A couple of months passed and I was called up by one of the employers that I sent a résume to and had two interviews with them. Several months went by and they gave me the position. You have no idea how elated I was to hear the news. After so many years of souless and painful freelancing, I was able to plant my roots into a stable job. As much as I love making things and creating them by scratch while I was freelancing, I had a horrible time with one of my clients who tore down almost everything I made for him. I even had to tell him to stop sending me so many emails and badgering me because I was starting to get anxiety attacks. (Yes, this was my first true anxiety attack. My heart felt like it was being crushed by a vice for a week.)
Nevertheless, with this new start, I hope this will put my mind a ease and help me to get back into what I love most: drawing and writing. It's been a while, but I want to improve my skills in drawing, especially human proportions and perspective (and learn how to digitally paint and colour). I feel like the reason I haven't been putting out anything is because ofthe stress of looking for a job. At first, I wanted to have a stable job and work fo a company. If anything, doing freelance work was just a minor detail for me to make some money for a bit, but not something that I would want to do all my life. Then again, I don't really see myself as a good freelance graphic designer with some of the backlash I get from one of my clients.
I remember back when I was at my lowest point with my broken leg and coping with having to live with a cast for two months. My Dad gave me a hug and said, "Don't worry, things will get better." In the end, it gradually got better. I just had to persevere.
Ever since completing my first year of being on DA, I've got notes from absolute randos (random people) asking me for points. It's been five years now and I still get people begging me to give them points.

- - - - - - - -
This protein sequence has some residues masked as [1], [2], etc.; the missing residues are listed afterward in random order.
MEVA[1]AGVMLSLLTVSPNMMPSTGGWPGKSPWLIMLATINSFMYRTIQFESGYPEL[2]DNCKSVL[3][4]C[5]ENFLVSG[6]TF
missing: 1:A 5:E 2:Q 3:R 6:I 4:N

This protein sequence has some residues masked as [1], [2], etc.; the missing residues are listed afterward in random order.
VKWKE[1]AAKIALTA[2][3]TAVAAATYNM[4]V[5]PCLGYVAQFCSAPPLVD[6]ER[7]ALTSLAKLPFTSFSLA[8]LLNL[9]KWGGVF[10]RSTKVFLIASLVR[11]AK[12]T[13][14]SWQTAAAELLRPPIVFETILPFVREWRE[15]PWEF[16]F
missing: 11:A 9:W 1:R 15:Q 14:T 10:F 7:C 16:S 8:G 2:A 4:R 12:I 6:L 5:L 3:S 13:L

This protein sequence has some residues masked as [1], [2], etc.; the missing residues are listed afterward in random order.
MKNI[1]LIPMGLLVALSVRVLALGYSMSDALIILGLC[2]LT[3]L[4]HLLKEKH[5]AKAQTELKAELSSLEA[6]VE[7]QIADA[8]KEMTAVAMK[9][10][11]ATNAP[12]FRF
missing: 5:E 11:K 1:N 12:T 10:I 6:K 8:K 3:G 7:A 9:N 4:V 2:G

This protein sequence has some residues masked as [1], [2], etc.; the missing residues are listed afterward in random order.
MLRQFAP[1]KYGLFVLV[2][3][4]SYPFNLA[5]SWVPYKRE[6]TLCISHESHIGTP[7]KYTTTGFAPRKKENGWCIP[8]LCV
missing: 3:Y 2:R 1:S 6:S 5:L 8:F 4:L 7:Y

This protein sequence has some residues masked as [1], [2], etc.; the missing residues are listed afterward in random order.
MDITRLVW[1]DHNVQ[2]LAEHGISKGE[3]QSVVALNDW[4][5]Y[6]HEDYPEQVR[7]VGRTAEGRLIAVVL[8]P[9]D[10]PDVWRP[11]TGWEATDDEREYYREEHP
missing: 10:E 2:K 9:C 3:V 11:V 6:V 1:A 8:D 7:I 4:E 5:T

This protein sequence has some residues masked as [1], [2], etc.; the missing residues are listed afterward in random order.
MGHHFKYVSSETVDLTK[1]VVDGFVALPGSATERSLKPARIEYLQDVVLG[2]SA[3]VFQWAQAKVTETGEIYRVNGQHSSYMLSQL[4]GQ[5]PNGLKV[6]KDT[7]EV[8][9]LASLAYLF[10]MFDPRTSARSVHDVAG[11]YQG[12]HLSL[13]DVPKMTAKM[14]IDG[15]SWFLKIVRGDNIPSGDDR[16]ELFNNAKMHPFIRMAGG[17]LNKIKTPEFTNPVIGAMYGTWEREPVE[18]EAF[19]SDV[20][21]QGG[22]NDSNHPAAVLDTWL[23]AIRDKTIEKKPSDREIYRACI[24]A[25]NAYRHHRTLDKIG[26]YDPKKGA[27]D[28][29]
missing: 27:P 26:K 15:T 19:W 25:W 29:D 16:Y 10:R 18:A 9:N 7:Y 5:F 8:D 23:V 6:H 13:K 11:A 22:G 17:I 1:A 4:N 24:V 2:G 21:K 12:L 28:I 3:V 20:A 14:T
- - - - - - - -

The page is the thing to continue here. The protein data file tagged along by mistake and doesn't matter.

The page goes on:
I AM SICK OF ALL OF THIS SHIT AND ALL OF THE PEOPLE WHO BEG ME FOR GODDAMN POINTS!

First off, I don't have any points. At all! I have never went out of my way to get points for myself or even begged others to give me points. If I don't do that, then why should I give out points to you?
Secondly, to the complete randos that ask me this almost every month. STOP! I don't know who you are or why you want to mooch off of people for these points but stop asking me! Why should I give anything to some rando who I wouldn't care less about? After all, you guys send automatic notes to people on your watch list because you wanna buy some shit or whatever. 
Thirdly, if you send me a note asking for points and I say "No" then, for the love of God, stop sending me notes like that altogether! I will say "No" every time you send me these stupid notes and I will delete them. If it's nothing important, then you are not worth my time and energy. If anything, sending me these notes over and over again is harrassment.
If you want free handouts, than go ask someone else!
Update: What's funny is that after I posted this journal entry for a day, I got another note from some doofus begging for points. From now on, I'll be linking them this whenever I reply to them.
Guess what? Anime is now celebrating its 100th birthday. What? You think it was younger than that? Well, some anime characters can pull that off but not anime itself as a whole. One of the many channels I watch on Youtube, The Anime Man, did a video detailing the first anime made over one hundred years ago Here's that said video. It's called "The Dull Sword" or "Nakamura Gatana" in Japanese. Here is the video of it on Youtube.